Essential elements of a Map

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Different elements of a map play an important role in describing map details. Numbered here are descriptions of cartographic elements commonly found on map layouts. These essential features of a map are found on almost every map around us. They are- title, direction, legend(symbols), north areas, distance(scale), labels, grids and index, citation – which make it easier for people like us to understand the basic components of maps.

1. Title:
The title of a map is one of its vital features. It is the keyword that grabs the reader’s attention. A short ‘title’ might be apt if readers are familiar with the theme being presented. The need for a suitable title, whether small or long, depends on the reader but the title should provide an answer to their “What? Where? When?”

2. Direction: Direction is shown on a map by using a compass rose. The compass rose shows the directions of the map so that map readers can relate those directions to the real world. Sometimes a compass rose will just show North. If you know which way North is, you can figure out East, West, and South.

3. Legend: The principal reference to the map symbols; subordinated to the title and direction. However, this is still a key element for map reading; describing all unknown or unique map symbols used.

The legend serves as the decoder for the symbology in the data frame. Therefore, it is also commonly known as the key. Descriptions detailing any color schemata, symbology or categorization is explained here. Without the legend, the color scheme on the map would make no sense to the viewer. The legend tells the viewer that the lighter the color, the longer the last recorded date has been.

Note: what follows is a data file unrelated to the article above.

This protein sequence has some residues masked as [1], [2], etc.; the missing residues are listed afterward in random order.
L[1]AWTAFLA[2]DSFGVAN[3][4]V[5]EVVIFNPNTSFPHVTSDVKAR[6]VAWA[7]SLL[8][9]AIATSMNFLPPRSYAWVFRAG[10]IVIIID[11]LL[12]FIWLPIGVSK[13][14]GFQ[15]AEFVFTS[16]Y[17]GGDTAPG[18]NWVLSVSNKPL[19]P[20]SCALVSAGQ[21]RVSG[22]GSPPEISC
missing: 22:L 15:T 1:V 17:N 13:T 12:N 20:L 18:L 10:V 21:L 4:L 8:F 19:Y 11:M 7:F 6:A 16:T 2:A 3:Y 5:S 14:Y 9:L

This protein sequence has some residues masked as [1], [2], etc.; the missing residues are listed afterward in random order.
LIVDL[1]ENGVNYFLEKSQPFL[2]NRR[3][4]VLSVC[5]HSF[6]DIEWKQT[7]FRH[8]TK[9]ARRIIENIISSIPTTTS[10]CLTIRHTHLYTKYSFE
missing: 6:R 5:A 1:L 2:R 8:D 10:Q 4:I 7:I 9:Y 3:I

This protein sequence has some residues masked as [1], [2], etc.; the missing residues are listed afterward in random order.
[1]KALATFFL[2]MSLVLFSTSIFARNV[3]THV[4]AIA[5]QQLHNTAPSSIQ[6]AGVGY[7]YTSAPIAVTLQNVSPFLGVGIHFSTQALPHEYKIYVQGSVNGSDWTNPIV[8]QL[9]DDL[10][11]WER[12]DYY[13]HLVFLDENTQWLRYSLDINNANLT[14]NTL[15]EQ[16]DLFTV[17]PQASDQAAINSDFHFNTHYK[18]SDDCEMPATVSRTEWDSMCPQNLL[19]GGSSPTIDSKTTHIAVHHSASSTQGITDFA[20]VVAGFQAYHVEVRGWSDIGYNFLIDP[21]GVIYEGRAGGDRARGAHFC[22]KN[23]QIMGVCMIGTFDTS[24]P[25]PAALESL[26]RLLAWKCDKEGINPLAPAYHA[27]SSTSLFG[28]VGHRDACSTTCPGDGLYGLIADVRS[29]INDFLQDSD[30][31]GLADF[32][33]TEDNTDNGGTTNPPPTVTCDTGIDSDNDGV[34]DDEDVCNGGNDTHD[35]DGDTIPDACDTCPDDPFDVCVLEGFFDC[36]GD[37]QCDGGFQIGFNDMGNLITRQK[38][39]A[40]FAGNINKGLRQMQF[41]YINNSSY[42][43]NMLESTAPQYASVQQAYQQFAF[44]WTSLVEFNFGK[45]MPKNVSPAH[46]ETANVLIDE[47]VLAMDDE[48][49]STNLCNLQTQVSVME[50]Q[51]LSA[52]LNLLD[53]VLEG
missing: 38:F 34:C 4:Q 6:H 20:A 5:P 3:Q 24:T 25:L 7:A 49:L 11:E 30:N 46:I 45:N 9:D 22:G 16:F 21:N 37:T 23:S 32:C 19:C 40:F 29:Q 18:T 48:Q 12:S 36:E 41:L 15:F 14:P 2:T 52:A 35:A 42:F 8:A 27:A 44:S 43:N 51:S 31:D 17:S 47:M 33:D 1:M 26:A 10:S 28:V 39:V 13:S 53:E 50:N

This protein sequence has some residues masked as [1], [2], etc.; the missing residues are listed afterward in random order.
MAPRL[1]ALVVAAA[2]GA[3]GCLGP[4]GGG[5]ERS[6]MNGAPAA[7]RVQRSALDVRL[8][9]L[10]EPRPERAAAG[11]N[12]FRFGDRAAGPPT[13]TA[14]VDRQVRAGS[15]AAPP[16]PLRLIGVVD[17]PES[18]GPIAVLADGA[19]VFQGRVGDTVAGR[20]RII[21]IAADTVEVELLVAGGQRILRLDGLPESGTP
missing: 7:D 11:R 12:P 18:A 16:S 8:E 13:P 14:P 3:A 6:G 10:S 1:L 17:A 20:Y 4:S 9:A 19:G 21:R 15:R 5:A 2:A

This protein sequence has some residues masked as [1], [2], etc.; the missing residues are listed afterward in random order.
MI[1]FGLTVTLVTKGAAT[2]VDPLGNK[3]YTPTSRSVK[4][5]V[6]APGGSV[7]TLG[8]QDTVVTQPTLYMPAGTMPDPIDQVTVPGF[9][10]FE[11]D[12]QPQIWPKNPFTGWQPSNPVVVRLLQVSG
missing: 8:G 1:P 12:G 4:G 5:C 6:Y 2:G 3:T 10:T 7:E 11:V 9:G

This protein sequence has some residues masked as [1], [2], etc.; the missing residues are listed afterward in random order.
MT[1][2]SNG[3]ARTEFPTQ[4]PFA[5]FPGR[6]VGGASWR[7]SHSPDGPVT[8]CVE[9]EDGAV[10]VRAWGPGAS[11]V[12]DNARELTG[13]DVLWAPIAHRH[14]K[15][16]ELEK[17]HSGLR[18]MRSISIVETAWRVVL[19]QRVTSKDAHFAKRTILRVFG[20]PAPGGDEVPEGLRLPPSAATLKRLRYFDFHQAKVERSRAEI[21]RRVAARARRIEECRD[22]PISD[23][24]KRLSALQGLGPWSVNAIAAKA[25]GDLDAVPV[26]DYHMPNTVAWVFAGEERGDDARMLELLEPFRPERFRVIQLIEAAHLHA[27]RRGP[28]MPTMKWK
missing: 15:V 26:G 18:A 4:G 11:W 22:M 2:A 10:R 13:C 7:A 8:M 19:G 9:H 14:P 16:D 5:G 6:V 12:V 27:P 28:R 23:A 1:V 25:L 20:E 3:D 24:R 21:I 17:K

4. North Arrows: North arrows indicate the orientation of the map and maintain a connection to the data frame. When that data frame is rotated, the north arrow element rotates with it. North arrow properties include its style, size, color, and angle. The size of the north arrow is in points. Decimal fractions can be entered here.

One can control the alignment of the north arrow by selecting one of the following options:
Data Frame Rotation—North arrow angle uses the rotation of the data frame.
True North—North arrow angle uses geodetic north or the direction to the north pole. The true north calculation is based on the coordinate system using the center point of the data frame.

5. Distance(Scale): Distance or scale must always be indicated or implied unless the audience is so familiar with the map area or distance of such little relative importance that it can be assumed by the audience.

Distance and scale can be indicated in a variety of ways on a map in verbal, numeric, or graphic form. In using computer systems, the graphic form of representing scale is often preferred. With computers, maps are often drafted at different scales than they are printed. In using verbal or numeric scales, the cartographer must be certain that the map is printed at precisely the scale indicated. If a graphic scale is inserted in a digital map, it will always maintain its relative size with respect to the digital map no matter how it is printed. Since scale varies significantly across the area of some maps, one should be sure to note the adjustments required.

6. Labels: Labels are the words that identify a location. They show places (streets, rivers, and establishments) with specific names and can also be used to represent something if there is only one of it, instead of making up a symbol to just represent one thing.

7. Grid and Index: Not all maps use a grid and index, but it really helps in finding locations. A grid and index are common in an atlas and on roadmaps. A grid represents a series of horizontal and vertical lines running across the map whereas index helps the map reader find a particular location by following the numbers and letters in the grid.

The index is mainly in alphabetical order that makes it easy to look up to the name of the place. There are coordinates (A2, B3, etc) next to the location on the map.

8. Citation: The citation portion of a map constitutes the metadata (description) of the map. This is the area where explanatory data about the data sources and currency, projection information and any caveats are placed. Citations help the viewer determine the use of the map for their own purpose.

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